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Across My Desk



WIth this year almost behind us, America's economic landscape going forward looks to be dotted with some majorly high hills and deep valleys.

I found the Nov. 22, Harris Bank "Outlook for the Financial Markets", published under the direction of Jack A. Ablin, Senior Vice President and Chief Investment Officer of Harris Private Bank, very interesting. Hope you do too. Here's some of what was in it:

"Although the presidential victory was decided by a larger margin than in 2000, the challenges that face a second Bush administration are enormous. Here are, by our estimates, the key domestic issues:

  • The savings rate. For decades, the average savings rate in the United States has declined. In 1981, savings as a percent of national income was 8.5%. That figure declined to 6.5% in 1998 and plummeted to 1.2% by the end of 2003. During that same period, household debt has soared to $9.7 trillion. Despite lower taxes and tax rebates, household debt has increased by a whopping 39% over the past four years. Sure, spending helps our economy in the short term. But in the long term, an inadequate savings rate has the potential to raise capital costs for investors.

  • Medicare and Social Security. The oldest Baby Boomers turned 58 this year, and it remains unclear how the demands on the nation's Medicare and Social Security can be met. According to a Government Accounting Office study, the present value of Medicare's prescription drug benefit alone exceeds $8 trillion -- almost twice the outstanding U.S. Treasury debt. The outlook for Social Security is equally grim: The number of workers available to support Social Security recipients has dropped from 16 to 1 in 1950 to 3.3 to 1 in 2003. A recommendation to allow workers to establish private savings accounts with part of their Social Security taxes could reduce the federal government's obligations over the long-term, but the cost of such a shift would be enormous.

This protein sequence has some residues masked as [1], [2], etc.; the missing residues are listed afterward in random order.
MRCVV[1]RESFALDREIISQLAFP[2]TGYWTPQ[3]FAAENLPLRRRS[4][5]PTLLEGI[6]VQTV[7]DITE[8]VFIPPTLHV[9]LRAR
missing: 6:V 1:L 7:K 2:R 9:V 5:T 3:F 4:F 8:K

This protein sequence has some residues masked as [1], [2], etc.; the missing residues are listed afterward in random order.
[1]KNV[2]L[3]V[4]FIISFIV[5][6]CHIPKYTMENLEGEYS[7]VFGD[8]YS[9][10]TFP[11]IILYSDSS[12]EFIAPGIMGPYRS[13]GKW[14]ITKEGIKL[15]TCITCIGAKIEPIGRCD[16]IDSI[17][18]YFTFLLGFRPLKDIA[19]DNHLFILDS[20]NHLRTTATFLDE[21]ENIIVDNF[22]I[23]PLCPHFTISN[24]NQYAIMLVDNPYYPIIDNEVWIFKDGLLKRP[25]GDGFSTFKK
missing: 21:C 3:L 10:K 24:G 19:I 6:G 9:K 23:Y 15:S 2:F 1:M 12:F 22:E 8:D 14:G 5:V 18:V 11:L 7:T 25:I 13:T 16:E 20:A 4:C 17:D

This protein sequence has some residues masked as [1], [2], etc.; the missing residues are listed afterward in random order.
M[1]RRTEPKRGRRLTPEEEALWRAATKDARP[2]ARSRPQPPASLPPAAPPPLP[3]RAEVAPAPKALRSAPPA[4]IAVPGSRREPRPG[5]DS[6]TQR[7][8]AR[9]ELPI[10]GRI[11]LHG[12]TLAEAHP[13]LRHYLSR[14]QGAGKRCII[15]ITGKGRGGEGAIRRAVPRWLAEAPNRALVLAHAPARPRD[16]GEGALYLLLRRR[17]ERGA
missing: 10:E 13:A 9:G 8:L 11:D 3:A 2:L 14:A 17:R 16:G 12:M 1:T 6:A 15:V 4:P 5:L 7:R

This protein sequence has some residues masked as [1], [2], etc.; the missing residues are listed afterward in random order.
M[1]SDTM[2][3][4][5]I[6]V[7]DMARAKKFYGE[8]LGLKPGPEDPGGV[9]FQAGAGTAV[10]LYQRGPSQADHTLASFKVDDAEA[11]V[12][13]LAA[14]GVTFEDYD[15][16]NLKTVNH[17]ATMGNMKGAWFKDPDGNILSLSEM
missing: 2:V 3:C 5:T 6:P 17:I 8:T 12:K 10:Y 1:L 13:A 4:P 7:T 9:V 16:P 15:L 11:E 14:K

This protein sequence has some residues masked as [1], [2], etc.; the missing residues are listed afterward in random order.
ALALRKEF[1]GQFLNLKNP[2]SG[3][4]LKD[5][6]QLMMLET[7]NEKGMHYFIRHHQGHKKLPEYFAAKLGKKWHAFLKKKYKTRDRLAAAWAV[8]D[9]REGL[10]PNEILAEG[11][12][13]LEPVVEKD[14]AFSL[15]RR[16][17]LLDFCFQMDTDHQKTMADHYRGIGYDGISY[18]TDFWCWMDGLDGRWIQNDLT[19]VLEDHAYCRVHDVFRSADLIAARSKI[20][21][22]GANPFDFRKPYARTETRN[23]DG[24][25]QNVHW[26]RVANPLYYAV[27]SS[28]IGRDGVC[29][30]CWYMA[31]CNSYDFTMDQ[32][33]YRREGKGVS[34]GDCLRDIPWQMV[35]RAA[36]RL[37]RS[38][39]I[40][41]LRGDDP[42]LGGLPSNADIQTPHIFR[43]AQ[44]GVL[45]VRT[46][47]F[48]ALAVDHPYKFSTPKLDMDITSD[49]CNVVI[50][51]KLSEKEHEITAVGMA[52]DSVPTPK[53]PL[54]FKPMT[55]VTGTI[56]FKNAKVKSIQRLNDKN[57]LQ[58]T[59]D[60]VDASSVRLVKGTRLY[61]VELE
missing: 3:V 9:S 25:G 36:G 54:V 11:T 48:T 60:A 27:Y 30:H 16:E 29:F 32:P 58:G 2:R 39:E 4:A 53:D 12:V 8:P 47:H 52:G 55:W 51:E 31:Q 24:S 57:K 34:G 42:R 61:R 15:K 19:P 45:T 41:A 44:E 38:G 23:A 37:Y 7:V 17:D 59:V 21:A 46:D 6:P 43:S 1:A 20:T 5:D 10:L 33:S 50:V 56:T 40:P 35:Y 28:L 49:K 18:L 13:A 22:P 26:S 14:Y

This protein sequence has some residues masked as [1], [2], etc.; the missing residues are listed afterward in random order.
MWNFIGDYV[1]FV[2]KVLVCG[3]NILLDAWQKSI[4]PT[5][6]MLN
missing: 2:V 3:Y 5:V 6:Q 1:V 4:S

• Dependence on foreign oil. Our nation's reliance on imported oil puts us at a strategic disadvantage. Conservation could help, but so far efforts to improve automobile fuel efficiency standards have been met with resistance. According to the Environmental Protection Agency, U.S. oil consumption could fall by 143 million barrels per year if fuel standards increased by just one mile per gallon.

  • Budget deficit. In the past four years, the federal budget has moved from surplus to a deficit of more than $400 billion. The nation faces tough choices between lower taxes and spending cuts. Economic growth in excess of 3% should help ease the deficit. One looming problem is the Alternative Minimum Tax, which could affect 18.6 million Americans next year with its higher tax rates. "

    And what does Harris Bank see in terms of financial strategies for 2005?

    "All signs point to equities for the period ahead, although we are only mildly enthusiastic about their prospects. A shift in some Social Security responsibility away from the government and onto individual workers would be positive for stocks. However, without the payroll taxes to fund current benefits the government would likely have to increase borrowing, and interest rates are also likely to move higher. As a result, we believe that equities are likely to remain in a holding pattern until there is a catalyst to move them higher. "


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